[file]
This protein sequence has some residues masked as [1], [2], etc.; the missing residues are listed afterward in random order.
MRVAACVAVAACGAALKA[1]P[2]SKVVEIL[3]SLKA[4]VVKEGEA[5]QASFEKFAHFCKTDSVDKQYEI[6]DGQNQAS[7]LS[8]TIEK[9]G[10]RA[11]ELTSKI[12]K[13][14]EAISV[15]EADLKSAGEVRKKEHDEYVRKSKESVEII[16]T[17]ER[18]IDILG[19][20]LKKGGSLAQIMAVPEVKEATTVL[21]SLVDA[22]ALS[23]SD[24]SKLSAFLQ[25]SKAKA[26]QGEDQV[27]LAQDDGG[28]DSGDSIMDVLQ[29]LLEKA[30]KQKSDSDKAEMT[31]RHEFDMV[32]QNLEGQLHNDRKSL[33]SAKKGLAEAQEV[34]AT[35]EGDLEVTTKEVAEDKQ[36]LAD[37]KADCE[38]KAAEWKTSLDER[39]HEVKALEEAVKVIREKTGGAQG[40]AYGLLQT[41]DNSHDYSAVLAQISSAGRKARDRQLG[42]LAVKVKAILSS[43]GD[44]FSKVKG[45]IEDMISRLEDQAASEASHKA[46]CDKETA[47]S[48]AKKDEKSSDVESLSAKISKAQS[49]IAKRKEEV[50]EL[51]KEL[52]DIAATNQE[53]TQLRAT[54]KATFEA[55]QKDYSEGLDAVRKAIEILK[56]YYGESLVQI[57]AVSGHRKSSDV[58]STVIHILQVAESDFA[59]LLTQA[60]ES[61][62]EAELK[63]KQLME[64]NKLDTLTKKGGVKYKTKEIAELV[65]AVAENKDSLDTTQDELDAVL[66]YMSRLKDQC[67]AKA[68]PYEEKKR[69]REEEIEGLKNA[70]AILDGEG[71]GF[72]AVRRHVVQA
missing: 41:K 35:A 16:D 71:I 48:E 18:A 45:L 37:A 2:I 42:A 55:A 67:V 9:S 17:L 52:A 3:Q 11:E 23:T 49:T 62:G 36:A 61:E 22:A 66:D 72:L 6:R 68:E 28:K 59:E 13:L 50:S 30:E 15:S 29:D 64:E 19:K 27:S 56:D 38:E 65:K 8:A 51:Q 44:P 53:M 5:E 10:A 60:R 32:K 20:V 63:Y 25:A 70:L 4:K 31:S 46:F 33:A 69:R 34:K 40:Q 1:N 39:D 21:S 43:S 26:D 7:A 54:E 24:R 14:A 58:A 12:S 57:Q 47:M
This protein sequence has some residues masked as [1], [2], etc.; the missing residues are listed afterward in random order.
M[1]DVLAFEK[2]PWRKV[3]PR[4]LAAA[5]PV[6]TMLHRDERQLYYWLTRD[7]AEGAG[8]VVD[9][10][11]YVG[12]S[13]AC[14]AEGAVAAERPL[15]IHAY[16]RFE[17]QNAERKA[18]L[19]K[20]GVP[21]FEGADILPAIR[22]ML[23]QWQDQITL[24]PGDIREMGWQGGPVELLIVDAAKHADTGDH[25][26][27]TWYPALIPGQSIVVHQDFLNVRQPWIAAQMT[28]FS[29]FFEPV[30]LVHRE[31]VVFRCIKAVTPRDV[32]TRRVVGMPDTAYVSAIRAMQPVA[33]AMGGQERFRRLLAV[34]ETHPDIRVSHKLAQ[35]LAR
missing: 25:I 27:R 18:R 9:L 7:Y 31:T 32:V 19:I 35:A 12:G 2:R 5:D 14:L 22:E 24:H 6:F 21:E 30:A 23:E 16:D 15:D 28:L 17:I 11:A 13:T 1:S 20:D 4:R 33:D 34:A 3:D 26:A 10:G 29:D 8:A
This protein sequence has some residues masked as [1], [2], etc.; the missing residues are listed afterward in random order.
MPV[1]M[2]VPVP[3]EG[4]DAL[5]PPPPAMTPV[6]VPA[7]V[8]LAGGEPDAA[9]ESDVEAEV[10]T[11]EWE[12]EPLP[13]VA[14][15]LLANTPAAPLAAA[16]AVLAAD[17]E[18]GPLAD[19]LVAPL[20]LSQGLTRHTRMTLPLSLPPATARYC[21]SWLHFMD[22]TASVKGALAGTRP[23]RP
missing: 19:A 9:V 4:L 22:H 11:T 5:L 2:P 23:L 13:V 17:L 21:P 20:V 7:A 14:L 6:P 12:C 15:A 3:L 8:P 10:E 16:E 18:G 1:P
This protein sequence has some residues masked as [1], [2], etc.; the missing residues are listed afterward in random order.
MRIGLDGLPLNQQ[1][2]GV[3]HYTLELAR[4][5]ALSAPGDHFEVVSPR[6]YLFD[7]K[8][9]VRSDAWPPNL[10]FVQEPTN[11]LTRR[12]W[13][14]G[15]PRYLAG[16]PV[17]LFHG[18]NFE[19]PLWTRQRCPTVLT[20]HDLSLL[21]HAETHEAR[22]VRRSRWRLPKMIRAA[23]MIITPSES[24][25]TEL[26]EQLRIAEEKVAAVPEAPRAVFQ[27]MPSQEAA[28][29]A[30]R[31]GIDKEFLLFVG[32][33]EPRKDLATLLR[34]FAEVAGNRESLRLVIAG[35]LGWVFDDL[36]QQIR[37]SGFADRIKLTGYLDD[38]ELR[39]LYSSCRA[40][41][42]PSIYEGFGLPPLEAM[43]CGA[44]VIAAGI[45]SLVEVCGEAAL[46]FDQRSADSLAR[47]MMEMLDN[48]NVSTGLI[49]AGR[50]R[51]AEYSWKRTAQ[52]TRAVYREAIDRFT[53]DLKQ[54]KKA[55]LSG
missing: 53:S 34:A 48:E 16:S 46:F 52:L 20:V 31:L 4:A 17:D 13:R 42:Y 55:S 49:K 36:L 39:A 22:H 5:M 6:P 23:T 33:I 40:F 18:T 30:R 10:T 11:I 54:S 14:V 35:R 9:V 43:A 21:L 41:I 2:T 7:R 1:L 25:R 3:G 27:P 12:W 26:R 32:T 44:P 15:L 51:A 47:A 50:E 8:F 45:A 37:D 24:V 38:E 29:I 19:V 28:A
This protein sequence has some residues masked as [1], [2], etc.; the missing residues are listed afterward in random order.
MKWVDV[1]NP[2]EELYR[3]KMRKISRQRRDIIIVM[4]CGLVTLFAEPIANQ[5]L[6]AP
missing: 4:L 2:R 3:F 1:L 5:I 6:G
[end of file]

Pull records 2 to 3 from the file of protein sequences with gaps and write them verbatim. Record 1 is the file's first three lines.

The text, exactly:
This protein sequence has some residues masked as [1], [2], etc.; the missing residues are listed afterward in random order.
M[1]DVLAFEK[2]PWRKV[3]PR[4]LAAA[5]PV[6]TMLHRDERQLYYWLTRD[7]AEGAG[8]VVD[9][10][11]YVG[12]S[13]AC[14]AEGAVAAERPL[15]IHAY[16]RFE[17]QNAERKA[18]L[19]K[20]GVP[21]FEGADILPAIR[22]ML[23]QWQDQITL[24]PGDIREMGWQGGPVELLIVDAAKHADTGDH[25][26][27]TWYPALIPGQSIVVHQDFLNVRQPWIAAQMT[28]FS[29]FFEPV[30]LVHRE[31]VVFRCIKAVTPRDV[32]TRRVVGMPDTAYVSAIRAMQPVA[33]AMGGQERFRRLLAV[34]ETHPDIRVSHKLAQ[35]LAR
missing: 25:I 27:R 18:R 9:L 7:Y 31:T 32:V 19:I 35:A 12:G 2:R 5:D 14:L 22:E 24:H 6:F 21:E 30:A 23:E 16:D 15:D 28:L 17:I 11:A 13:T 1:S 20:D 4:R 33:D 34:A 3:D 26:A 10:G 29:D 8:A
This protein sequence has some residues masked as [1], [2], etc.; the missing residues are listed afterward in random order.
MPV[1]M[2]VPVP[3]EG[4]DAL[5]PPPPAMTPV[6]VPA[7]V[8]LAGGEPDAA[9]ESDVEAEV[10]T[11]EWE[12]EPLP[13]VA[14][15]LLANTPAAPLAAA[16]AVLAAD[17]E[18]GPLAD[19]LVAPL[20]LSQGLTRHTRMTLPLSLPPATARYC[21]SWLHFMD[22]TASVKGALAGTRP[23]RP
missing: 19:A 9:V 4:L 22:H 11:T 5:L 2:P 23:L 13:V 17:L 21:P 20:V 7:A 14:L 6:P 12:C 15:A 3:L 8:P 10:E 16:E 18:G 1:P